At just over 26 miles, the New York Marathon, stretching over five boroughs, is the longest and largest marathon in the world. The front runners make it over the finish line in about two and a half hours but over 50,000 more qualify at their own pace, motivated by all kinds of reasons and emotions as they celebrate their moment of achievement.
One such person was a 27-year-old woman called Brittany who had reached a crisis in her life. On the surface, she was the life of the party, but she was also overweight, unhealthy, directionless and full of self-loathing. Her flatmate was successful playwright Paul Downs Colaizzo and the story of how Brittany turned her life around became his writing project and directorial debut. Colaizzo was backed by Tobey Maguire of Material Pictures and Margot Hand of Picture Films and describes the resulting film as “a love letter to my best friend and the compelling, painful, hilarious, and inspiring journey she took in her late 20s.”
It’s a testament to the film’s craft and heart that it picked up the Audience Award for Best U.S. Drama at the Sundance Film Festival.
Apart from Colaizzo’s fresh writing and his skill with humour and characters, the film’s success rests on comedian Jillian Bell who took on the role of Brittany as we watch her very funny, sometimes painful transformation from couch potato to jogger and finally marathon runner.
“My concept for the film was to take a stock character from big American comedies – the hot mess, the fat sidekick – and turn the camera squarely in her direction, then give this character the dignity she deserves,” Colaizzo explains in his director’s notes.
He was on hand to answer audience questions after a warmly received premiere at Sundance, along with producers, cast and the real-life Brittany.
Bell, an accomplished improv comedian who was also a writer for Saturday Night Live, wore prosthetics to simulate her character’s overweight condition but described how she had undertaken a weight loss journey ahead of the film so she could understand the emotional, as well as the physical, changes she went through.
“I could relate to Brittany so much, about using comedy to hide pain in your life,” Bell told the audience. “In the beginning I, like many comedians, went into comedy to shy away from difficult things.”
“We started with Brittany and built her character, then developed the other characters to bring out aspects of her life and story,” Colaizzo explained. “The actors, most of them comedians, were willing to be beating hearts in front of the camera and that’s what made it work. We were relentless in being true to Brittany’s story.”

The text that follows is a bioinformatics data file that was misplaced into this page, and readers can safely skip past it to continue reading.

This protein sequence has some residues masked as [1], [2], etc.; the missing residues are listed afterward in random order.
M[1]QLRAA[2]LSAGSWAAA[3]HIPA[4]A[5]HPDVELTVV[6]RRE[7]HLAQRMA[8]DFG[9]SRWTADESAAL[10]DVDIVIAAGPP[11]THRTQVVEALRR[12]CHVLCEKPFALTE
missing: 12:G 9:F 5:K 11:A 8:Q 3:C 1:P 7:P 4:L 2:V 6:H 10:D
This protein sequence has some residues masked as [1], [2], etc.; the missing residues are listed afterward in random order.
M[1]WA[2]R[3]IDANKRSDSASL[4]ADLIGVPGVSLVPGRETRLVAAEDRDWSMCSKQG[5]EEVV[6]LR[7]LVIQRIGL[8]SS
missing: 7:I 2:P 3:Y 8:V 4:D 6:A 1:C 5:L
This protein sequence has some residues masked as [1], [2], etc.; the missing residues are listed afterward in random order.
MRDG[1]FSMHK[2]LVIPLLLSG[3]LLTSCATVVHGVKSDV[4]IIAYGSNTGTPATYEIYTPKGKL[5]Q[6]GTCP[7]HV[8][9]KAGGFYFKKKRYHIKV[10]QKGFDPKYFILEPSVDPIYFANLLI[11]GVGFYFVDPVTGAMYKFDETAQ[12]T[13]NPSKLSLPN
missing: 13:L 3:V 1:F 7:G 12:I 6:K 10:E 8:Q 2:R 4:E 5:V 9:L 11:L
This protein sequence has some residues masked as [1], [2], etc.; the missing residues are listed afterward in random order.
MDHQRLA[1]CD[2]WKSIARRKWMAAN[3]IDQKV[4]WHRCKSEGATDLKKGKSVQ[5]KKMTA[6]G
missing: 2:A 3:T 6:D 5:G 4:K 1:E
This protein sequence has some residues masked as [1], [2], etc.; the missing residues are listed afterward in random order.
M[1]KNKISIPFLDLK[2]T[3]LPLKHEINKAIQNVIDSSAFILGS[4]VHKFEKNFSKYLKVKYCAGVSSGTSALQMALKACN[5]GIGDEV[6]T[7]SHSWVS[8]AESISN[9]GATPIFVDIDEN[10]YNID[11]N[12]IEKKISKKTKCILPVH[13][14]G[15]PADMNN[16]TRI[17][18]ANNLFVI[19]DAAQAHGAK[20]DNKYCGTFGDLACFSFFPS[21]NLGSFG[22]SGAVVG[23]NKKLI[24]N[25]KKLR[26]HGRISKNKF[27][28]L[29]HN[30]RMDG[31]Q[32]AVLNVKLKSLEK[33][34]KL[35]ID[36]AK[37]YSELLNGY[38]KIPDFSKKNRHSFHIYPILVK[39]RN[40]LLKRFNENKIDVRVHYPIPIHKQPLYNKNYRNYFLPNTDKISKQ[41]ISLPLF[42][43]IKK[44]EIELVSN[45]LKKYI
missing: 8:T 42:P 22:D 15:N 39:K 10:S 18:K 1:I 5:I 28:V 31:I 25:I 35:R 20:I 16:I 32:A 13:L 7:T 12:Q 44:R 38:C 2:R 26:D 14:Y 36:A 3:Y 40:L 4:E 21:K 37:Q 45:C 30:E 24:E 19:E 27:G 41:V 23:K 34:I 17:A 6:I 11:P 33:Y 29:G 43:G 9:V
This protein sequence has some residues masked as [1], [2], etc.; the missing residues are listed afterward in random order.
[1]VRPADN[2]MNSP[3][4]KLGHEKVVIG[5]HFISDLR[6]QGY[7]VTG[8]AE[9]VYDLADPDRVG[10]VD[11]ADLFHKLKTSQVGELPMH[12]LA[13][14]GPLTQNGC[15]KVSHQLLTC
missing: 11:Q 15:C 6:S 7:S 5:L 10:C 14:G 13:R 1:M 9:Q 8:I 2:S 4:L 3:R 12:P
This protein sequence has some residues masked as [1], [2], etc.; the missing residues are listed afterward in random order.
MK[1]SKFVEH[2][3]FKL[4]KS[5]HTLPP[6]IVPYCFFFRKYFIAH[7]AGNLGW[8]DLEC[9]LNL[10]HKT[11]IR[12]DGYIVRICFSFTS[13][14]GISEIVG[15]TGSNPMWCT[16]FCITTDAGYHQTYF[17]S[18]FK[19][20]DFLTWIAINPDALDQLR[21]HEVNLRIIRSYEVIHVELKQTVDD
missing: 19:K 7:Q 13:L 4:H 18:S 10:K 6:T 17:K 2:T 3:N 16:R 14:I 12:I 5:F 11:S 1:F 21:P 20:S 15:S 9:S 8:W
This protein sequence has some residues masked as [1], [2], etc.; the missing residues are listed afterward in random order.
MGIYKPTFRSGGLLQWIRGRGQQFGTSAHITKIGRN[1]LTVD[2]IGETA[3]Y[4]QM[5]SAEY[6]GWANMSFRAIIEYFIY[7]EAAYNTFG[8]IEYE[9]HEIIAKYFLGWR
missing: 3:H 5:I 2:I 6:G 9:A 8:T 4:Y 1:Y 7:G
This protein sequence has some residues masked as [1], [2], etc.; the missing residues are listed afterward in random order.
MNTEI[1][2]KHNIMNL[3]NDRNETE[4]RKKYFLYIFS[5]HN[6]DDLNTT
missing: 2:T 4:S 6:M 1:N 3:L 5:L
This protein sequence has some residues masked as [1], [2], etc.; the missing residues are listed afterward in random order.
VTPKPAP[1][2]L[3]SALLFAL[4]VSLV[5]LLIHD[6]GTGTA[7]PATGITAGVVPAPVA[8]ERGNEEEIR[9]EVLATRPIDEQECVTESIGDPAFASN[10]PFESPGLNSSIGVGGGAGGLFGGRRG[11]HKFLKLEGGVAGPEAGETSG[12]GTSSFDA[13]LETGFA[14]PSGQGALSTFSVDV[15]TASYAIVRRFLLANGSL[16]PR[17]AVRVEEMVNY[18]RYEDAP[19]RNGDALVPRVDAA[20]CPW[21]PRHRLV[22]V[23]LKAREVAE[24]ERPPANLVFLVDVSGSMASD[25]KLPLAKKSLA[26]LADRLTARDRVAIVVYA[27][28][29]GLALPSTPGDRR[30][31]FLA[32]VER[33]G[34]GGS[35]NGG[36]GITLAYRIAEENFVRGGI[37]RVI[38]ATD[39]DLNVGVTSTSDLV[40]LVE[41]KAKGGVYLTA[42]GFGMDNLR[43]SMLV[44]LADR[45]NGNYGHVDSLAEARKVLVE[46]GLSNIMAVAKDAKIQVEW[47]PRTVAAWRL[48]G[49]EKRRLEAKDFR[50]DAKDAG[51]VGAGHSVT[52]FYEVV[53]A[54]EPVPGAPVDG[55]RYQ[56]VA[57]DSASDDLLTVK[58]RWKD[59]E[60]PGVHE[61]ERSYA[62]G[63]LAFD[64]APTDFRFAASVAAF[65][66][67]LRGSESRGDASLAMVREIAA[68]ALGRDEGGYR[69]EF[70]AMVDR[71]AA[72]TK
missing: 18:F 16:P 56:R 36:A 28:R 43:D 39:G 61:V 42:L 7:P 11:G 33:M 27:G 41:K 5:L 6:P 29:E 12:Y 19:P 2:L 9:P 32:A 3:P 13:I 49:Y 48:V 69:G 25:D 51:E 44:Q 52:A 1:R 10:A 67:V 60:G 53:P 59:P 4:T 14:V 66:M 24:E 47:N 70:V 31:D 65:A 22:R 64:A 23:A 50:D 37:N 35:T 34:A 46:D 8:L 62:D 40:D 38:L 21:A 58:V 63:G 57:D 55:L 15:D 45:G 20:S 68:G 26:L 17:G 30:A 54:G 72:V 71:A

There’s a slight messiness to some of the scenes and structure that actually works to give the film a naturalistic, intimate feel. One strength is an effortless diversity in the characters, from a gay running buddy to the hard-partying Asian roommate who can eat and drink anything and is spectacularly unsupportive of Brittany’s efforts to change.
“Ours is the first non-documentary to be filmed at the New York marathon,” Colaizzo says proudly. “They were incredibly supportive of what the movie stood for.”
There are poignant and hilarious scenes at the beginning of Brittany’s transformation, including her wise-cracking denial of her health issues at the doctor’s office and tragic drunken pickups that pass for date nights. Having followed the journey with her, the most moving scenes are on the marathon itself, especially her struggle to the finish line.
“People would see me having problems, near collapse, and every time we did a take they would rush over to try to help,” says Bell. “I didn’t have the heart to tell them it wasn’t real, that I didn’t just run 26 miles like you did – I’m an actor!”
Colaizzo worked on the script for four years once he had producers’ backing, and underwent his own transformative journey in the process.
“It turned me from a playwright into a screenplay writer then, a couple of years in I asked if I could direct. They said no at first then I set about convincing them. I didn’t want my specific hope for this story to get lost in translation. I know I’m so lucky, I want to pretend it always works like this.”